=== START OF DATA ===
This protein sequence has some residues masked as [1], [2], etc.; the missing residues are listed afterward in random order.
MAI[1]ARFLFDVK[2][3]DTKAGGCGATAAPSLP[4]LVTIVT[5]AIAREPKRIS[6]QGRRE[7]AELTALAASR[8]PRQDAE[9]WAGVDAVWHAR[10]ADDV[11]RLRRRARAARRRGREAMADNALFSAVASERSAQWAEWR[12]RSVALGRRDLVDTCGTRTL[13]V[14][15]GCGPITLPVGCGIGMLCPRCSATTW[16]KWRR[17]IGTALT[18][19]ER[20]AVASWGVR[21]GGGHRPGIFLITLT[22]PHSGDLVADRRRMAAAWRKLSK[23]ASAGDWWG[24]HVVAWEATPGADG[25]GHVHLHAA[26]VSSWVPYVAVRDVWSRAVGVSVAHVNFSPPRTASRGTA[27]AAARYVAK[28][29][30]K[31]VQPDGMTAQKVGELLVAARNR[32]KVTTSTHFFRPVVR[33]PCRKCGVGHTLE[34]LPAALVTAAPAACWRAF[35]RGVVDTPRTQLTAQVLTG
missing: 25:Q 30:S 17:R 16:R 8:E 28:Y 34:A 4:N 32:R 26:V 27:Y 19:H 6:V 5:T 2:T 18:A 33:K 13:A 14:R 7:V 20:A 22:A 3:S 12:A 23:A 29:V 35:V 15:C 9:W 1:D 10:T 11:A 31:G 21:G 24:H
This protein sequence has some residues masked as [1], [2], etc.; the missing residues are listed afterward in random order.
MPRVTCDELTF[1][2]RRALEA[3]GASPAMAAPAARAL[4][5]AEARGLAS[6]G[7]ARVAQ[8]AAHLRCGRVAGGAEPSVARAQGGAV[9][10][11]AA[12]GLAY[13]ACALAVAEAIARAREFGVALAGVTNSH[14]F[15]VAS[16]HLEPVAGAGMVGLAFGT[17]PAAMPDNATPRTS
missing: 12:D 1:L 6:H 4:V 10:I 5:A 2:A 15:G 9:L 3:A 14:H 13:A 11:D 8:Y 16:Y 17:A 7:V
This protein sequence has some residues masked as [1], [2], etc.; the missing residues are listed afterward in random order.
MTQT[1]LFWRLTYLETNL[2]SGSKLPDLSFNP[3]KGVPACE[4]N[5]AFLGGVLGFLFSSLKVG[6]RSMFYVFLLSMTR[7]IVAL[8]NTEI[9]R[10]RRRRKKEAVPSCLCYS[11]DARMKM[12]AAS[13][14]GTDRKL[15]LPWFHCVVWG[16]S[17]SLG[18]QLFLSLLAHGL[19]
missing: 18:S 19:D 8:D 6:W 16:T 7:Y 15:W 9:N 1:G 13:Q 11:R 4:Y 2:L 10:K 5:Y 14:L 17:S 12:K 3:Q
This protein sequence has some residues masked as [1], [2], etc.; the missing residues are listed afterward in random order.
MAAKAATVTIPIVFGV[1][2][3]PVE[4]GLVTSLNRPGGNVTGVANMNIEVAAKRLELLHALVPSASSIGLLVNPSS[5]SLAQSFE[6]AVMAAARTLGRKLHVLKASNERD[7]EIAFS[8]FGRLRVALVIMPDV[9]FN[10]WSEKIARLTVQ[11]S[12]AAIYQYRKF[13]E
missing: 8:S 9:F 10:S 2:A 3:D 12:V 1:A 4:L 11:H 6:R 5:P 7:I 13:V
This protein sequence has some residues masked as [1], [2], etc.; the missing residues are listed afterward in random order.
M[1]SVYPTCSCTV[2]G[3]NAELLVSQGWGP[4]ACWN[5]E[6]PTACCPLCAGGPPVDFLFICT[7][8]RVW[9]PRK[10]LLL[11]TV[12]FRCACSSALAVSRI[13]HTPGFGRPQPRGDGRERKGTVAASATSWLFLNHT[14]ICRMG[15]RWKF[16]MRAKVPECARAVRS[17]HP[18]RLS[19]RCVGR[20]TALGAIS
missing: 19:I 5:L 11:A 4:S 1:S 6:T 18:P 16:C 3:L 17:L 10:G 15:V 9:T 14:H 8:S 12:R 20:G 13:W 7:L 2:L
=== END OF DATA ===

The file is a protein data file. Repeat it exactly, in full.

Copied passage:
This protein sequence has some residues masked as [1], [2], etc.; the missing residues are listed afterward in random order.
MAI[1]ARFLFDVK[2][3]DTKAGGCGATAAPSLP[4]LVTIVT[5]AIAREPKRIS[6]QGRRE[7]AELTALAASR[8]PRQDAE[9]WAGVDAVWHAR[10]ADDV[11]RLRRRARAARRRGREAMADNALFSAVASERSAQWAEWR[12]RSVALGRRDLVDTCGTRTL[13]V[14][15]GCGPITLPVGCGIGMLCPRCSATTW[16]KWRR[17]IGTALT[18][19]ER[20]AVASWGVR[21]GGGHRPGIFLITLT[22]PHSGDLVADRRRMAAAWRKLSK[23]ASAGDWWG[24]HVVAWEATPGADG[25]GHVHLHAA[26]VSSWVPYVAVRDVWSRAVGVSVAHVNFSPPRTASRGTA[27]AAARYVAK[28][29][30]K[31]VQPDGMTAQKVGELLVAARNR[32]KVTTSTHFFRPVVR[33]PCRKCGVGHTLE[34]LPAALVTAAPAACWRAF[35]RGVVDTPRTQLTAQVLTG
missing: 25:Q 30:S 17:R 16:R 8:E 28:Y 34:A 4:N 32:R 26:V 27:Y 19:H 6:V 5:T 2:T 18:A 33:K 13:A 14:R 7:V 20:A 22:A 3:S 12:A 23:A 29:V 35:V 15:C 9:W 1:D 10:T 11:A 31:G 21:G 24:H
This protein sequence has some residues masked as [1], [2], etc.; the missing residues are listed afterward in random order.
MPRVTCDELTF[1][2]RRALEA[3]GASPAMAAPAARAL[4][5]AEARGLAS[6]G[7]ARVAQ[8]AAHLRCGRVAGGAEPSVARAQGGAV[9][10][11]AA[12]GLAY[13]ACALAVAEAIARAREFGVALAGVTNSH[14]F[15]VAS[16]HLEPVAGAGMVGLAFGT[17]PAAMPDNATPRTS
missing: 12:D 1:L 6:H 4:V 10:I 5:A 2:A 15:G 9:L 3:A 14:H 13:A 11:D 8:Y 16:Y 17:A 7:V
This protein sequence has some residues masked as [1], [2], etc.; the missing residues are listed afterward in random order.
MTQT[1]LFWRLTYLETNL[2]SGSKLPDLSFNP[3]KGVPACE[4]N[5]AFLGGVLGFLFSSLKVG[6]RSMFYVFLLSMTR[7]IVAL[8]NTEI[9]R[10]RRRRKKEAVPSCLCYS[11]DARMKM[12]AAS[13][14]GTDRKL[15]LPWFHCVVWG[16]S[17]SLG[18]QLFLSLLAHGL[19]
missing: 18:S 19:D 8:D 6:W 16:T 7:Y 15:W 9:N 1:G 13:Q 11:R 4:Y 2:L 10:K 5:Y 14:L 17:S 12:K 3:Q
This protein sequence has some residues masked as [1], [2], etc.; the missing residues are listed afterward in random order.
MAAKAATVTIPIVFGV[1][2][3]PVE[4]GLVTSLNRPGGNVTGVANMNIEVAAKRLELLHALVPSASSIGLLVNPSS[5]SLAQSFE[6]AVMAAARTLGRKLHVLKASNERD[7]EIAFS[8]FGRLRVALVIMPDV[9]FN[10]WSEKIARLTVQ[11]S[12]AAIYQYRKF[13]E
missing: 8:S 9:F 10:S 2:A 3:D 12:V 1:A 4:L 11:H 6:R 5:P 7:I 13:V
This protein sequence has some residues masked as [1], [2], etc.; the missing residues are listed afterward in random order.
M[1]SVYPTCSCTV[2]G[3]NAELLVSQGWGP[4]ACWN[5]E[6]PTACCPLCAGGPPVDFLFICT[7][8]RVW[9]PRK[10]LLL[11]TV[12]FRCACSSALAVSRI[13]HTPGFGRPQPRGDGRERKGTVAASATSWLFLNHT[14]ICRMG[15]RWKF[16]MRAKVPECARAVRS[17]HP[18]RLS[19]RCVGR[20]TALGAIS
missing: 19:I 5:L 11:A 4:S 1:S 6:T 18:P 16:C 3:L 17:L 10:G 15:V 9:T 14:H 8:S 12:R 20:G 13:W 7:L 2:L